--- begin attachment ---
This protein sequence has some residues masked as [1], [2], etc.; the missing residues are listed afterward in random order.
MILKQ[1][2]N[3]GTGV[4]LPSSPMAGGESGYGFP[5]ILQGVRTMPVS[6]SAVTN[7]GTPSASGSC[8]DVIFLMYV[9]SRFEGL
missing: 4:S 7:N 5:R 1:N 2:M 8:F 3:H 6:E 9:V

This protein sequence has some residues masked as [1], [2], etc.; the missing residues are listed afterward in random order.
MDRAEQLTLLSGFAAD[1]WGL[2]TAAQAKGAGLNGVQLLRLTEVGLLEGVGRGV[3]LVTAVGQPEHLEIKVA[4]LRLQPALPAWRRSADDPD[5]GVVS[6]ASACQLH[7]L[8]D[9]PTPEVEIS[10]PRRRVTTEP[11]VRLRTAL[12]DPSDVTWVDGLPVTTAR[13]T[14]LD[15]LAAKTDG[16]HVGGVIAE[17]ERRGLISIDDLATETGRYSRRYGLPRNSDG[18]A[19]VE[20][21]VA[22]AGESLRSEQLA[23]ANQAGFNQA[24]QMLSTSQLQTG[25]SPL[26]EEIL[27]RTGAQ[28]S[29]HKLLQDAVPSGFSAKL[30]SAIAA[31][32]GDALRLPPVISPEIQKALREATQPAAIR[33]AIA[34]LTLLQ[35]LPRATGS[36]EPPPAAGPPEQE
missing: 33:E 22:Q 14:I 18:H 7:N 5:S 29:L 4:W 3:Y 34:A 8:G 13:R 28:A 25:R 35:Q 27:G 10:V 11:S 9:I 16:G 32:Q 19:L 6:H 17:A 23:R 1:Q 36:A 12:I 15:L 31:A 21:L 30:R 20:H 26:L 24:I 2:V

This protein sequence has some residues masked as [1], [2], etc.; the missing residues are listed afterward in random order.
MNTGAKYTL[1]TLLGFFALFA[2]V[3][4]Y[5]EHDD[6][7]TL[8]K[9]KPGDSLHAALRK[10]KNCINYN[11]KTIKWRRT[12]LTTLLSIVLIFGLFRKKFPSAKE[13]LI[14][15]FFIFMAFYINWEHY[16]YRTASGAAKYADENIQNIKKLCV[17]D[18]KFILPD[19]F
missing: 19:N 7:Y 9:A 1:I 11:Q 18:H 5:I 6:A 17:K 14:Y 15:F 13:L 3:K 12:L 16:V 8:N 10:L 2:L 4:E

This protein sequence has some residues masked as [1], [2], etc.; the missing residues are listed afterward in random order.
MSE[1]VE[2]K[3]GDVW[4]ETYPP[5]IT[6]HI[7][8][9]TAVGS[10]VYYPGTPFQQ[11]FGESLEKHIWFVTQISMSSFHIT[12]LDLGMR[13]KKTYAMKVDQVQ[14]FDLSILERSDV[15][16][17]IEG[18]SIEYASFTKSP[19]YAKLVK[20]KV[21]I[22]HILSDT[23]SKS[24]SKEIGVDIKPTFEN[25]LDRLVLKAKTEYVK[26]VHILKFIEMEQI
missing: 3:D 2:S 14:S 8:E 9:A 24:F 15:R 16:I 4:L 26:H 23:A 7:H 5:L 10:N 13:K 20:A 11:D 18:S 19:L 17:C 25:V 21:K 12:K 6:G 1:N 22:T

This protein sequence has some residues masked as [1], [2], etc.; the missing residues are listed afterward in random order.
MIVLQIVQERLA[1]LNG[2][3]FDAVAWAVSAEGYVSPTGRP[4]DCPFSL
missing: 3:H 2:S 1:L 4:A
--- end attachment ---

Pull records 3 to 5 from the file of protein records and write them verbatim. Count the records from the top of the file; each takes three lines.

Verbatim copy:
This protein sequence has some residues masked as [1], [2], etc.; the missing residues are listed afterward in random order.
MNTGAKYTL[1]TLLGFFALFA[2]V[3][4]Y[5]EHDD[6][7]TL[8]K[9]KPGDSLHAALRK[10]KNCINYN[11]KTIKWRRT[12]LTTLLSIVLIFGLFRKKFPSAKE[13]LI[14][15]FFIFMAFYINWEHY[16]YRTASGAAKYADENIQNIKKLCV[17]D[18]KFILPD[19]F
missing: 19:N 7:Y 9:A 1:I 11:Q 18:H 5:I 6:A 17:K 14:Y 15:F 13:L 3:K 12:L 16:V 8:N 10:L 2:L 4:E

This protein sequence has some residues masked as [1], [2], etc.; the missing residues are listed afterward in random order.
MSE[1]VE[2]K[3]GDVW[4]ETYPP[5]IT[6]HI[7][8][9]TAVGS[10]VYYPGTPFQQ[11]FGESLEKHIWFVTQISMSSFHIT[12]LDLGMR[13]KKTYAMKVDQVQ[14]FDLSILERSDV[15][16][17]IEG[18]SIEYASFTKSP[19]YAKLVK[20]KV[21]I[22]HILSDT[23]SKS[24]SKEIGVDIKPTFEN[25]LDRLVLKAKTEYVK[26]VHILKFIEMEQI
missing: 3:D 2:S 14:S 8:E 9:A 24:F 15:R 16:I 4:L 26:H 23:A 7:H 5:L 10:N 13:K 20:A 11:D 18:S 19:L 17:C 25:V 21:K 12:K 6:G 1:N 22:T

This protein sequence has some residues masked as [1], [2], etc.; the missing residues are listed afterward in random order.
MIVLQIVQERLA[1]LNG[2][3]FDAVAWAVSAEGYVSPTGRP[4]DCPFSL
missing: 3:H 2:S 1:L 4:A